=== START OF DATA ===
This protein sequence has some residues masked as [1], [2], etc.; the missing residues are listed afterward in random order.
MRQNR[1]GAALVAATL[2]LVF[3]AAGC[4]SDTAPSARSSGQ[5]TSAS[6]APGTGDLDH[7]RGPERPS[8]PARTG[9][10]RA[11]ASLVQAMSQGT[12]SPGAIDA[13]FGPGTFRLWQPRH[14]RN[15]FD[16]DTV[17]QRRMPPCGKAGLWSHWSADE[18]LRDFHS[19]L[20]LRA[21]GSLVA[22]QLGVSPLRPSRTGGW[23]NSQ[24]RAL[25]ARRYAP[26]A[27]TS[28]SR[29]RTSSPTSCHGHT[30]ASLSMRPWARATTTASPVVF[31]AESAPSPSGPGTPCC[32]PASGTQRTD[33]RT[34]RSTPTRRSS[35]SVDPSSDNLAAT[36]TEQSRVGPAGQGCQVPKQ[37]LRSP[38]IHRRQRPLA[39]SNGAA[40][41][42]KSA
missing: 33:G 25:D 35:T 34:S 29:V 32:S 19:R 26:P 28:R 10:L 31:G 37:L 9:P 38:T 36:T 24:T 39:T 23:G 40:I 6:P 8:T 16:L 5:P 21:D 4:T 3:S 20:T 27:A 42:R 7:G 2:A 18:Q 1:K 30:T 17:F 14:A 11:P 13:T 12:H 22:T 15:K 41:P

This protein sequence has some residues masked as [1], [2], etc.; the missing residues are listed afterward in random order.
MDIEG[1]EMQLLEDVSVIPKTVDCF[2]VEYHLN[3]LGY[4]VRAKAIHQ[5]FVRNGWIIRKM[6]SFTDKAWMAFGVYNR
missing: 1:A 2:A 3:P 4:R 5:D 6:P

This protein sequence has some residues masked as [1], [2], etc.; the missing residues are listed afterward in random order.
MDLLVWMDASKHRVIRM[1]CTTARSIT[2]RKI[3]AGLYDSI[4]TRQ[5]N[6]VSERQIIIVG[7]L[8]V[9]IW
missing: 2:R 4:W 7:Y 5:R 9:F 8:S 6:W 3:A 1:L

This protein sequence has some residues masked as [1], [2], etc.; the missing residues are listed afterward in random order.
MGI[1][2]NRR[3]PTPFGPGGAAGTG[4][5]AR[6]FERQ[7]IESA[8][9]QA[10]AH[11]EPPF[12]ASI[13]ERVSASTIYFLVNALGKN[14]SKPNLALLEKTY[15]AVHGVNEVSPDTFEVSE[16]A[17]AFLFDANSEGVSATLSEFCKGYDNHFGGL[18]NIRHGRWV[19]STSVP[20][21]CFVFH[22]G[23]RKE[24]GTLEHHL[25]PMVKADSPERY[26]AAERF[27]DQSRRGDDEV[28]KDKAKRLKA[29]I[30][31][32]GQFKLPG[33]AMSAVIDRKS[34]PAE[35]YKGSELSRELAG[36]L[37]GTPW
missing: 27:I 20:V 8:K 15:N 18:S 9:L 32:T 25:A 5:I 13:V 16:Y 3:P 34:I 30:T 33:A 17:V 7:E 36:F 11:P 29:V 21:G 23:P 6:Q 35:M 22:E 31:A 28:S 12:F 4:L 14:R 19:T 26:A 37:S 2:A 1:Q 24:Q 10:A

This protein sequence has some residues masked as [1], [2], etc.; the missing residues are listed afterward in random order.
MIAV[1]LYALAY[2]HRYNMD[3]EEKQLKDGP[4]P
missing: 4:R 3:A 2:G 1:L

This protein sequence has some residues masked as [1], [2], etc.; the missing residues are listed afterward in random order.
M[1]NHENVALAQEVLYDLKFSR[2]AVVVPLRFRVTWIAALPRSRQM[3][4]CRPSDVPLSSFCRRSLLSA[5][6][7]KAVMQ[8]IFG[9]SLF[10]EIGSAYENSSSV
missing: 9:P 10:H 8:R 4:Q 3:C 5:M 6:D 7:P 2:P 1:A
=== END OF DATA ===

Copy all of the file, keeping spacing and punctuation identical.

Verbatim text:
This protein sequence has some residues masked as [1], [2], etc.; the missing residues are listed afterward in random order.
MRQNR[1]GAALVAATL[2]LVF[3]AAGC[4]SDTAPSARSSGQ[5]TSAS[6]APGTGDLDH[7]RGPERPS[8]PARTG[9][10]RA[11]ASLVQAMSQGT[12]SPGAIDA[13]FGPGTFRLWQPRH[14]RN[15]FD[16]DTV[17]QRRMPPCGKAGLWSHWSADE[18]LRDFHS[19]L[20]LRA[21]GSLVA[22]QLGVSPLRPSRTGGW[23]NSQ[24]RAL[25]ARRYAP[26]A[27]TS[28]SR[29]RTSSPTSCHGHT[30]ASLSMRPWARATTTASPVVF[31]AESAPSPSGPGTPCC[32]PASGTQRTD[33]RT[34]RSTPTRRSS[35]SVDPSSDNLAAT[36]TEQSRVGPAGQGCQVPKQ[37]LRSP[38]IHRRQRPLA[39]SNGAA[40][41][42]KSA
missing: 33:G 25:D 35:T 34:S 29:V 32:S 19:R 26:P 28:R 10:L 31:G 37:L 9:P 38:T 36:T 24:T 39:T 23:G 40:I 6:P 8:T 16:L 5:P 21:D 4:T 3:S 20:T 27:A 42:R 7:G 2:A 18:Q 1:K 30:T 17:F 14:A 11:P 13:T 12:H 22:T 15:K 41:P

This protein sequence has some residues masked as [1], [2], etc.; the missing residues are listed afterward in random order.
MDIEG[1]EMQLLEDVSVIPKTVDCF[2]VEYHLN[3]LGY[4]VRAKAIHQ[5]FVRNGWIIRKM[6]SFTDKAWMAFGVYNR
missing: 1:A 2:A 3:P 4:R 5:D 6:P

This protein sequence has some residues masked as [1], [2], etc.; the missing residues are listed afterward in random order.
MDLLVWMDASKHRVIRM[1]CTTARSIT[2]RKI[3]AGLYDSI[4]TRQ[5]N[6]VSERQIIIVG[7]L[8]V[9]IW
missing: 2:R 4:W 7:Y 5:R 9:F 8:S 6:W 3:A 1:L

This protein sequence has some residues masked as [1], [2], etc.; the missing residues are listed afterward in random order.
MGI[1][2]NRR[3]PTPFGPGGAAGTG[4][5]AR[6]FERQ[7]IESA[8][9]QA[10]AH[11]EPPF[12]ASI[13]ERVSASTIYFLVNALGKN[14]SKPNLALLEKTY[15]AVHGVNEVSPDTFEVSE[16]A[17]AFLFDANSEGVSATLSEFCKGYDNHFGGL[18]NIRHGRWV[19]STSVP[20][21]CFVFH[22]G[23]RKE[24]GTLEHHL[25]PMVKADSPERY[26]AAERF[27]DQSRRGDDEV[28]KDKAKRLKA[29]I[30][31][32]GQFKLPG[33]AMSAVIDRKS[34]PAE[35]YKGSELSRELAG[36]L[37]GTPW
missing: 27:I 20:V 8:K 15:N 18:S 9:L 32:T 25:A 5:I 13:V 16:Y 3:P 34:I 30:T 33:A 17:V 7:E 36:F 11:P 29:V 21:G 23:P 6:Q 35:M 22:E 31:A 28:S 12:F 4:L 14:R 19:T 26:A 37:S 2:A 1:Q 24:Q 10:A

This protein sequence has some residues masked as [1], [2], etc.; the missing residues are listed afterward in random order.
MIAV[1]LYALAY[2]HRYNMD[3]EEKQLKDGP[4]P
missing: 4:R 3:A 2:G 1:L

This protein sequence has some residues masked as [1], [2], etc.; the missing residues are listed afterward in random order.
M[1]NHENVALAQEVLYDLKFSR[2]AVVVPLRFRVTWIAALPRSRQM[3][4]CRPSDVPLSSFCRRSLLSA[5][6][7]KAVMQ[8]IFG[9]SLF[10]EIGSAYENSSSV
missing: 9:P 10:H 8:R 4:Q 3:C 5:M 6:D 7:P 2:P 1:A